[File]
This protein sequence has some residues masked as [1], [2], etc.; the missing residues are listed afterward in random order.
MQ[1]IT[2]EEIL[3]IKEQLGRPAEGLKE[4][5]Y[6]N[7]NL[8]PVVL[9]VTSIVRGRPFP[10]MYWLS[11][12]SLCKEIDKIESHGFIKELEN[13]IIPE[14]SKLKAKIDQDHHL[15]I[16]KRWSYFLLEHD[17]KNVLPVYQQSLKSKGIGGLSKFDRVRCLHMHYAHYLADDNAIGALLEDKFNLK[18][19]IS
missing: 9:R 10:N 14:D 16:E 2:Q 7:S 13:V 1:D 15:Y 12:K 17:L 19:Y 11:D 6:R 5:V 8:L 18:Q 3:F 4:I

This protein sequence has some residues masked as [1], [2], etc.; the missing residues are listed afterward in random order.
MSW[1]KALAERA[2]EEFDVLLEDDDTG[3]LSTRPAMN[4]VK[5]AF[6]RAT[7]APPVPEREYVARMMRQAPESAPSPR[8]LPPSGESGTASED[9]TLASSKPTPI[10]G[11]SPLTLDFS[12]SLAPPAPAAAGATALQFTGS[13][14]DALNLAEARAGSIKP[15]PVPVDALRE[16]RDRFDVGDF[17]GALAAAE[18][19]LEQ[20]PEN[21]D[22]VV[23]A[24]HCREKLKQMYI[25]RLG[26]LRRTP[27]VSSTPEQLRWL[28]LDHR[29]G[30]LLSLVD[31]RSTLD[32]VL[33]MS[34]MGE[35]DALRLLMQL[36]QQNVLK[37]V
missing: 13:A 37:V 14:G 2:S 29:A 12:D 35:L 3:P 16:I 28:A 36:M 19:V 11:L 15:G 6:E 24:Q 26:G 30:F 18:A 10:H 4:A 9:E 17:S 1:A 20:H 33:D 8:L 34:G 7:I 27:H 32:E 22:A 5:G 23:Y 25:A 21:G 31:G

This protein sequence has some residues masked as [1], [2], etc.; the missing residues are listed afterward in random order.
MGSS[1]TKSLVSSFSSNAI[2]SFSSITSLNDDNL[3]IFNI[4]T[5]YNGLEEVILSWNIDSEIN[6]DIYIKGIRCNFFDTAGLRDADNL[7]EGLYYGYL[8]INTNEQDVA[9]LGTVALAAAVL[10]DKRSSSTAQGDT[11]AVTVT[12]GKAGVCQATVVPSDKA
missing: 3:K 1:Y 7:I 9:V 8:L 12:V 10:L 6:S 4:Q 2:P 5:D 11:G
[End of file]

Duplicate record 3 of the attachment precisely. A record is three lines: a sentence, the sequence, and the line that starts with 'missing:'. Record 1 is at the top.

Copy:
This protein sequence has some residues masked as [1], [2], etc.; the missing residues are listed afterward in random order.
MGSS[1]TKSLVSSFSSNAI[2]SFSSITSLNDDNL[3]IFNI[4]T[5]YNGLEEVILSWNIDSEIN[6]DIYIKGIRCNFFDTAGLRDADNL[7]EGLYYGYL[8]INTNEQDVA[9]LGTVALAAAVL[10]DKRSSSTAQGDT[11]AVTVT[12]GKAGVCQATVVPSDKA
missing: 3:K 1:Y 7:I 9:V 8:L 12:V 10:L 6:S 4:Q 2:P 5:D 11:G